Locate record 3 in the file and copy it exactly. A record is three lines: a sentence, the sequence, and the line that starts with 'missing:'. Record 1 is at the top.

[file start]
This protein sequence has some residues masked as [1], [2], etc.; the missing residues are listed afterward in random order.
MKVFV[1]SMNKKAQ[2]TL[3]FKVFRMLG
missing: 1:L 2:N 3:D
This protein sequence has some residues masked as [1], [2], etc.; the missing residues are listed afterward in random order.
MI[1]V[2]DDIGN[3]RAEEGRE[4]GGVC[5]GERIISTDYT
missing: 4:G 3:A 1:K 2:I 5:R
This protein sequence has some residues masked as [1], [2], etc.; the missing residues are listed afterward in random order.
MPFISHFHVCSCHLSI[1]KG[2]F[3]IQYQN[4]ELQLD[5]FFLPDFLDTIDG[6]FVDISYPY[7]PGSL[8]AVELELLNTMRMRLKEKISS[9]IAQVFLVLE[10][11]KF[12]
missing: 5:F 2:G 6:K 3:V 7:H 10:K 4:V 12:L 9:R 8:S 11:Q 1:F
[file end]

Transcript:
This protein sequence has some residues masked as [1], [2], etc.; the missing residues are listed afterward in random order.
MPFISHFHVCSCHLSI[1]KG[2]F[3]IQYQN[4]ELQLD[5]FFLPDFLDTIDG[6]FVDISYPY[7]PGSL[8]AVELELLNTMRMRLKEKISS[9]IAQVFLVLE[10][11]KF[12]
missing: 5:F 2:G 6:K 3:V 7:H 10:K 4:V 12:L 9:R 8:S 11:Q 1:F